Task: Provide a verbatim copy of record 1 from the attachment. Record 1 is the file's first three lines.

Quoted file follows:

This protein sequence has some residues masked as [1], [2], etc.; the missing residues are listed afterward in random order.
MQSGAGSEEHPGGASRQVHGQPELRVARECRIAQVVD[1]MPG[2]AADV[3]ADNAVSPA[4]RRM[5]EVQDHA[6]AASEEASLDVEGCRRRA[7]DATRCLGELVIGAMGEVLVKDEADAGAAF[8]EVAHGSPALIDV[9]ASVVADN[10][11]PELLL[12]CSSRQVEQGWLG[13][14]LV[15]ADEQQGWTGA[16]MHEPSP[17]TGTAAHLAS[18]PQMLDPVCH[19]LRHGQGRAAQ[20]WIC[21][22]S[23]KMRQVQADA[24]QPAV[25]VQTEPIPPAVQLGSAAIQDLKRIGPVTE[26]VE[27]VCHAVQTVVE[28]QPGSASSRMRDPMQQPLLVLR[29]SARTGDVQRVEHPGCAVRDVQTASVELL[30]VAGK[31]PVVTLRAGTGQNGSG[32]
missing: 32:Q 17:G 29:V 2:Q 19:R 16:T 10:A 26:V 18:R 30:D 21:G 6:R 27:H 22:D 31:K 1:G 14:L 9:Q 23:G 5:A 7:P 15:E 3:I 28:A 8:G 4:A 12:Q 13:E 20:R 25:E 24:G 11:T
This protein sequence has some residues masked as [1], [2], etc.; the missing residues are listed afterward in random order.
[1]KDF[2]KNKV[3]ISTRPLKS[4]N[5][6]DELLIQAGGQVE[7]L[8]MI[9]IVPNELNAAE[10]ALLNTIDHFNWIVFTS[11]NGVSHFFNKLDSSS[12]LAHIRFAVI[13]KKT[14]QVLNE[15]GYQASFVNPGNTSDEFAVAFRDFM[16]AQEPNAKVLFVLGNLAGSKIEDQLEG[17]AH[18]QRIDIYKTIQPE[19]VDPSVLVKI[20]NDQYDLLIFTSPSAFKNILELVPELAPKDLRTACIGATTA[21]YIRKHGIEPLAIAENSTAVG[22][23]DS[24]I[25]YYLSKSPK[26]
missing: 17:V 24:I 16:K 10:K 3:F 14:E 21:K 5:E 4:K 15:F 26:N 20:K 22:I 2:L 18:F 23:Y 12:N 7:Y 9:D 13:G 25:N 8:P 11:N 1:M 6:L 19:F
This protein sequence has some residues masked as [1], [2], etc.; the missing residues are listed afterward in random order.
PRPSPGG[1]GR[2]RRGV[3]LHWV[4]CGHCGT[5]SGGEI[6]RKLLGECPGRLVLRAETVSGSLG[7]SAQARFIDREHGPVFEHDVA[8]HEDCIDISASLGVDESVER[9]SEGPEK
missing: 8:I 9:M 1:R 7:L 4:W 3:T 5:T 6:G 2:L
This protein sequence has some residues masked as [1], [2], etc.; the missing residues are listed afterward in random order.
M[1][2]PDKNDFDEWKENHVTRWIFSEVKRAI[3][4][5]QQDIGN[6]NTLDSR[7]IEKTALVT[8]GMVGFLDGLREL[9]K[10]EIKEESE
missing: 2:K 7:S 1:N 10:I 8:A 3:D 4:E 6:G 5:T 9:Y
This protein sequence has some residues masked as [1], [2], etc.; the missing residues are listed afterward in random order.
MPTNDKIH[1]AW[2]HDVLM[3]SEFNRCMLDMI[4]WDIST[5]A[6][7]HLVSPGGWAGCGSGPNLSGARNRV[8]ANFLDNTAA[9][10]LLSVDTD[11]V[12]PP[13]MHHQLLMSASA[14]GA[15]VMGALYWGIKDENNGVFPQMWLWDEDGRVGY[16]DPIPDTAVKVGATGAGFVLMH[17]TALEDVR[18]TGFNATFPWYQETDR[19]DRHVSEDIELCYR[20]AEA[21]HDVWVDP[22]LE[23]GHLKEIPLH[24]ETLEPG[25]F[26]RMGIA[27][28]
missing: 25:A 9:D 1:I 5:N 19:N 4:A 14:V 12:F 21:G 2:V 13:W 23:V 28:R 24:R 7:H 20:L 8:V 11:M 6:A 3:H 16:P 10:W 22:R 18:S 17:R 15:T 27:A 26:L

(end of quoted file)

This protein sequence has some residues masked as [1], [2], etc.; the missing residues are listed afterward in random order.
MQSGAGSEEHPGGASRQVHGQPELRVARECRIAQVVD[1]MPG[2]AADV[3]ADNAVSPA[4]RRM[5]EVQDHA[6]AASEEASLDVEGCRRRA[7]DATRCLGELVIGAMGEVLVKDEADAGAAF[8]EVAHGSPALIDV[9]ASVVADN[10][11]PELLL[12]CSSRQVEQGWLG[13][14]LV[15]ADEQQGWTGA[16]MHEPSP[17]TGTAAHLAS[18]PQMLDPVCH[19]LRHGQGRAAQ[20]WIC[21][22]S[23]KMRQVQADA[24]QPAV[25]VQTEPIPPAVQLGSAAIQDLKRIGPVTE[26]VE[27]VCHAVQTVVE[28]QPGSASSRMRDPMQQPLLVLR[29]SARTGDVQRVEHPGCAVRDVQTASVELL[30]VAGK[31]PVVTLRAGTGQNGSG[32]
missing: 32:Q 17:G 29:V 2:Q 19:R 16:T 10:A 26:V 18:R 30:D 21:G 6:R 27:H 22:D 31:K 1:G 14:L 9:Q 23:G 5:A 7:P 15:E 3:I 28:A 8:G 4:A 12:Q 13:E 20:R 25:E 24:G 11:T